- Arts + Culture
If it seems odd for a charity fighting childhood obesity to make food the reward for fundraising, rest assured it’s not hot dogs awaiting bicyclists after the Breakaway Charity Ride scheduled for May 20, but a gourmet grilled meal by chef Paul O’Connell of Chez Henri. And the rides only start at five miles in length; organizers have also marked off a “scenic” 36-mile route and “hilly” 62-mile metric century.
The Cambridge-based charity Cycle Kids starts and ends the rides at the deCordova Sculpture Park and Museum in Lincoln, where live bluegrass music from the Pine Hill Ramblers, lawn games and complimentary massages are planned, organizers said.
“The venue is just beautiful — arriving at the ride finish at the deCordova to see the lunch tents set up and hear the music playing gave the event such a wonderful atmosphere,” said Rebecca Fetner, a rider in last year’s inaugural event, quoted in the charity’s publicity materials. “It was the perfect end to a long ride, and a great kickoff to summer as well.”
The 62-mile ride climbs over 3,500 feet; the 36-mile route meanders through farmlands; and the five-mile family ride stops among those same farmlands, at Codman Community Farms, also in Lincoln.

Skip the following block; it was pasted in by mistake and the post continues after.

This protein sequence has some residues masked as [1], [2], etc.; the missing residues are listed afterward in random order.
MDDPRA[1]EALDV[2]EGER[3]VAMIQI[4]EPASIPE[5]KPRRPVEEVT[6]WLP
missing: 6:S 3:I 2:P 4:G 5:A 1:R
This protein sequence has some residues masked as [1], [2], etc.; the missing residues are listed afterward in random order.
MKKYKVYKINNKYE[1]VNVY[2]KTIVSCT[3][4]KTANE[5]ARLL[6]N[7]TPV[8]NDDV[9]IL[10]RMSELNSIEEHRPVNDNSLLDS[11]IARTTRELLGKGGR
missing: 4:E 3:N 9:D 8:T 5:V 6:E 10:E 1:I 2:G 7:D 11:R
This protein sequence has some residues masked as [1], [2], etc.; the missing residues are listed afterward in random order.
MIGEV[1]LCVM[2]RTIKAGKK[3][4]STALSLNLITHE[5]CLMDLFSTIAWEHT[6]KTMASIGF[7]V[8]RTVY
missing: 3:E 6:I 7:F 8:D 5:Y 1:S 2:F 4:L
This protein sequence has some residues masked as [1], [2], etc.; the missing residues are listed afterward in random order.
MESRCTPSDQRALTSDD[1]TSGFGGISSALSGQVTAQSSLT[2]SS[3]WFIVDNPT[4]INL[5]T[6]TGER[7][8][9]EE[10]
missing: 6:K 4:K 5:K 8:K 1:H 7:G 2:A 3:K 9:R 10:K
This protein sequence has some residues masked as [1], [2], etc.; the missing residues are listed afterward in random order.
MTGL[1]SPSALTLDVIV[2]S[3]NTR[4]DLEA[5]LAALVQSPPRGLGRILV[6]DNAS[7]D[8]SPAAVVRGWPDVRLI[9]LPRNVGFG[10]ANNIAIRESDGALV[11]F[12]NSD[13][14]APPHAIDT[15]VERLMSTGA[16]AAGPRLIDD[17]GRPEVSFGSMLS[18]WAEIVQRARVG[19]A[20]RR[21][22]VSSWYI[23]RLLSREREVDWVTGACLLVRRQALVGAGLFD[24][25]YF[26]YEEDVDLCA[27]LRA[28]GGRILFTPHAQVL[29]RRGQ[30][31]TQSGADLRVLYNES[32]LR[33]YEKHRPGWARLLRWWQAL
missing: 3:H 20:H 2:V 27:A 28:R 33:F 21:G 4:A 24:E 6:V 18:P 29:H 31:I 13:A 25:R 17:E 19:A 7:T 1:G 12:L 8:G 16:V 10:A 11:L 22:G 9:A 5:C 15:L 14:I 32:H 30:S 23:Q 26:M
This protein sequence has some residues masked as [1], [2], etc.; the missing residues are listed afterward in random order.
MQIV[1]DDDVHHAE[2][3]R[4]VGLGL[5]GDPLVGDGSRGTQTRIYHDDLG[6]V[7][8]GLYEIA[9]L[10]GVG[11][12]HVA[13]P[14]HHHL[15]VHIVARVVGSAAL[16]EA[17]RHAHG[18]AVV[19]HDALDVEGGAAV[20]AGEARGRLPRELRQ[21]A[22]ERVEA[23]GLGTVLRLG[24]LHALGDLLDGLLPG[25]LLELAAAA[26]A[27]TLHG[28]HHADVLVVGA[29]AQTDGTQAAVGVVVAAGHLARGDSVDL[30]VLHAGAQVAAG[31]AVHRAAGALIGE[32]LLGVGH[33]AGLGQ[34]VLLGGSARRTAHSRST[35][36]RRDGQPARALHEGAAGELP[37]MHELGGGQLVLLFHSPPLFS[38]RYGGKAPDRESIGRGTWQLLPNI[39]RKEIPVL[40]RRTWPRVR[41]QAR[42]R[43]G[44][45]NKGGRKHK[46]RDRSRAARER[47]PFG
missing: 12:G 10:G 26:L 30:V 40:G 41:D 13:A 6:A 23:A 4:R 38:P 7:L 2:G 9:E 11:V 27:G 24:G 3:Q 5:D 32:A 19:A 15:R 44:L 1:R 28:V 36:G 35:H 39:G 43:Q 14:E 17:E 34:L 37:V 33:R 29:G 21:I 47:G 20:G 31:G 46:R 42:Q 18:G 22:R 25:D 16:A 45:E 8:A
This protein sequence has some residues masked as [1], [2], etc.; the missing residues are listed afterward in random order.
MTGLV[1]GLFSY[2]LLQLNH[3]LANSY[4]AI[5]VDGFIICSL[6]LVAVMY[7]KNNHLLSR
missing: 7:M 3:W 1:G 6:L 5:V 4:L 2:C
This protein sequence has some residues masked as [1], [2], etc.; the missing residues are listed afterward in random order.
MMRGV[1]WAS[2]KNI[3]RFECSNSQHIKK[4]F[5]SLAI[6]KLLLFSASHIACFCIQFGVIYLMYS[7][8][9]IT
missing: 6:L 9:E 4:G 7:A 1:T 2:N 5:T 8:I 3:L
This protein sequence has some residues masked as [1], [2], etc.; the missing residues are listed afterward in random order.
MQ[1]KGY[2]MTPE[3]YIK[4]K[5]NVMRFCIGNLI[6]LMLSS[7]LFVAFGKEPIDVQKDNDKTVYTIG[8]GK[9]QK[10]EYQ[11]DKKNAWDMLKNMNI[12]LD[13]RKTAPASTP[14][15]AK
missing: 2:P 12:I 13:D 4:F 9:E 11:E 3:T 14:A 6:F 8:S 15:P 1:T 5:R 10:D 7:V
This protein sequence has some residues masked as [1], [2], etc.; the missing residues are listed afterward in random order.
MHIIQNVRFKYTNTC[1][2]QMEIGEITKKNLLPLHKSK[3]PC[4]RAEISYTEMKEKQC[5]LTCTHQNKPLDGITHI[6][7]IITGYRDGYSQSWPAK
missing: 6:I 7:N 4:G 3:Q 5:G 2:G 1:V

The idea of the event and charity, founded by Cambridge resident Julie Idlet but launched first in Somerville in 2004, is to fight childhood obesity with a school-based program integrating bike riding in physical education classes with nutrition education, literacy and mentoring.
The registration fee is $50, with an additional fundraising minimum of $150, but participants don’t have to fundraise — there’s also a flat fee of $200 for the ride and post-ride celebration and$100 to go to the post-ride celebration only. (The ride includes snacks, fully serviced rest stops, a Breakaway bike jersey for the first 200 people registered, a Cycle Kids water bottle and ride support provide by mechanics from the Wheelworks bike shop near Porter Square. And the gourmet meal includes wine and beer brewed by Pretty Things, a project of Cambridge’s Dann and Martha Paquette.) The charity offers a business option, and children under 16 get in free.
To sign up, click here.